Right now I'm writing every single day, averaging around 4000 words. I have a big batch of writing I want to do, and I've broken it up over 10 days. This sounds like a daunting task, but I find it dead simple to complete, primarily due to one tactic that I often use.
I call it Do it or Nothing. The way it works is that you choose a task that you are supposed to do, and you give yourself two options. You can do the task, or you can stare at the task and do nothing. Very simple.
When you tell yourself that you have to do a task, every single option in the world is available for procrastination. There's no release valve. On a good day this doesn't matter because you just hunker down and get the work done, but on a bad day you're likely to hop around through whatever your favorite procrastination vices are.
Doing nothing creates an alternative, but a very boring one that has no stimulation, so you will only resort to it if you really need to. My options are to write or to stare at a blank text editor. That's it.
I often assign this task in various forms to new coaching clients, especially those with a history of procrastination. Write for an hour or stare at your book. Work for an hour or stare at your blank computer screen. Make your phone calls or stare at your phone.
There's a very common progression that people often follow. The first few days they don't actually do much. Nothing doesn't sound so bad, so they do nothing. But how many days of nothing can you really do? Everyone always gets annoyed and ends up just doing the work. One coaching client finished his book in just a few months that he had been putting off for years.
The larger principle here is making the thing that you ought to be doing the most stimulating thing that you can do. Rather than fight your upstream, you can just reverse the flow of the stream and make it easy to do what you're supposed to do.
Give it a try. Set aside a certain amount of time each day, choose a really important task, and then dedicate that time to doing the task or doing nothing. If you end up doing nothing, don't feel bad. After all, it's one of the permitted activities. Even if you spend a whole month doing nothing, that's fine. I doubt it will happen, though. In every case I've seen people end up doing more work than they would have otherwise, even if they do have a few days of nothing.
Photo is a sunset in Hilo, Hawaii. It's on the east side of the island so the sunsets aren't usually as good as the west side, but we get some decent ones.
Really interesting article! Reminds me of the principle: 'Embrace Boredom', from the book Deep Work by Cal Newport. That helped me a lot, and this post takes that concept to the next level.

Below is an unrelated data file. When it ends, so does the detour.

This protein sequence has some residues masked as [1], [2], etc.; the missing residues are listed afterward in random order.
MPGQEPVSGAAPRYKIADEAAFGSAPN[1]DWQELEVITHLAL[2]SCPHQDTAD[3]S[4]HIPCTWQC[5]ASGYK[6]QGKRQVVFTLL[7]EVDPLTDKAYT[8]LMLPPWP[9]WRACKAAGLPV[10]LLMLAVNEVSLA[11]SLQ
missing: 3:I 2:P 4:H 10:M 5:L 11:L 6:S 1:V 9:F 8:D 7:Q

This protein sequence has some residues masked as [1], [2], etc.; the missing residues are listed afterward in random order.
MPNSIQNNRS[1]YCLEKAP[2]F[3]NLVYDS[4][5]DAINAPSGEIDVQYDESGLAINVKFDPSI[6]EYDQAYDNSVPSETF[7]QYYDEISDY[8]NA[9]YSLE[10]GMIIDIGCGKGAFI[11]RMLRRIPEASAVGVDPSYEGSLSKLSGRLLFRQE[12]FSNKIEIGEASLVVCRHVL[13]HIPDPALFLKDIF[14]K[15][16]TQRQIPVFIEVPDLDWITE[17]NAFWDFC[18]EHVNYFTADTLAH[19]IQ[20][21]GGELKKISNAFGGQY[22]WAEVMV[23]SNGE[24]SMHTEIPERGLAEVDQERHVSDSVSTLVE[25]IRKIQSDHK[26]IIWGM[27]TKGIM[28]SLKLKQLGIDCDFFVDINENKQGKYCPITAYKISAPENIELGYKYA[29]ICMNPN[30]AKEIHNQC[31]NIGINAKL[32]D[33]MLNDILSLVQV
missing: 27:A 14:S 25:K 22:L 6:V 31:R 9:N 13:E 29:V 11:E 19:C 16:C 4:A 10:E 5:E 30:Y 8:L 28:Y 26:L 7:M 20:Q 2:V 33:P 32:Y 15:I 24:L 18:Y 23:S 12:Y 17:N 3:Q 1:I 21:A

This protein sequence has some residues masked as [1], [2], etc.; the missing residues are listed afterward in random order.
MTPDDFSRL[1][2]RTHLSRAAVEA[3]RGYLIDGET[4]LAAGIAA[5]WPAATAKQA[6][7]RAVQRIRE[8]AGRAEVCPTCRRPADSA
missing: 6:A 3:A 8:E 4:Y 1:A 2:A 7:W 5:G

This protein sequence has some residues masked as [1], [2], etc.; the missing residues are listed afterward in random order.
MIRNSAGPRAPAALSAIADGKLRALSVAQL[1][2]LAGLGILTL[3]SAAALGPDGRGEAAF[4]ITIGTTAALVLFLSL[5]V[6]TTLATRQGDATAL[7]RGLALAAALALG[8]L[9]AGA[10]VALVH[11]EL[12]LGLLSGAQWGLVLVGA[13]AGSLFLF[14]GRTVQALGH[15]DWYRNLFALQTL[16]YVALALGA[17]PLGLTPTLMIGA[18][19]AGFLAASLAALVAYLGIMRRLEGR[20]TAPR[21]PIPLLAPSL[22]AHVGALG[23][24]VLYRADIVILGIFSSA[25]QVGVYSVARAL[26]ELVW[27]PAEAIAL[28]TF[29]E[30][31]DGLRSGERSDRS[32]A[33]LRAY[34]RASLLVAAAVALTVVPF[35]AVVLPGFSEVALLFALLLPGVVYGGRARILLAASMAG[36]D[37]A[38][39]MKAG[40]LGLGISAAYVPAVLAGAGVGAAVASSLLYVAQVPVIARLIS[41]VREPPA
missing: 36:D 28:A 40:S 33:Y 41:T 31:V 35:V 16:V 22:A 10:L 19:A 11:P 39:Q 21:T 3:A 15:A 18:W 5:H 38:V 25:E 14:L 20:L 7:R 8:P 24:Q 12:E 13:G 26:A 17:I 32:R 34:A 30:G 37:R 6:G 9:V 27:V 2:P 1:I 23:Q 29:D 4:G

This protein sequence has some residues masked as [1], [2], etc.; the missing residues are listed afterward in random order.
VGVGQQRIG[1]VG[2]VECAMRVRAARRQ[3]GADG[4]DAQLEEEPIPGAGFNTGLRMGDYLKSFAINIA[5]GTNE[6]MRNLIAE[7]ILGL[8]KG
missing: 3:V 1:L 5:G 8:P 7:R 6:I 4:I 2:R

On a side note, I just wanted to reach out and thank you for posting these insights- I have been transforming my life in the last period, and this blog has contributed greatly to that. Maybe more than I'd like to admit. The self-improvement posts are usually very insightful. Specifically, you have some great ideas that are so simple that I tend to think: 'I could have come up with that, and I maybe already knew it was the right thing to do, but somehow I never really believed that it would work for me'. Then you show and explain that it actually works, and how to do it. (Bit of a vague explanation here, but example post are: treating strangers like friends, love work, training yourself, the basics, carrying the load, doing things that are not supposed to be done).
So there's that, you've contributed to making my life significantly better. Hope that contributes to making your day. Looking forward to new posts!
When I was in high school and I had a week to do a paper, I would put it off. Not until two days before it was due, not until the night before it was due, and not even until the morning it was due. During the period before it was due, I would whip out my tiny Toshiba Libretto laptop and start churning away at it. Teacher's didn't mind, because it looked like I was taking notes for once. I'd be editing and touching it up right until the bell. When I got to my next class, I'd tell the teacher that I wasn't able to print it at home, and ask if I could go print it in the library.
I got a lot of Cs.
I think that being able to get things done under pressure at the last minute is a good skill to have. Putting yourself in the position of HAVING to do that every single day isn't so good, but that's the zone I've lived in for most of my life. Over time I learned that procrastination isn't just a "different way of doing things", but rather a true weakness. It's succumbing to the immediate desire for comfort rather than investing effort for the future. In my life now, it's inexcusable.
The upside of battling procrastinating for so long is that I've developed a pretty good understanding of why it happens and how to combat it. In this post I'll share a few of the most effective lessons I've learned.
A major realization for me -
Procrastination is fed by action to alleviate suffering.
It's very hard to procrastinate by sitting and looking at the work you want to do or are supposed to be doing.
If you're procrastinating on cleaning the mess up in your garage, it's almost impossible to do so by standing in your garage just staring at the mess for long periods of time. No, you have to go back inside your home and do something else.
If you're procrastinating on some work, it's very hard to do it by staring at the work materials and nothing else. No, you'll fire up your web browser or make phonecalls or go do something else.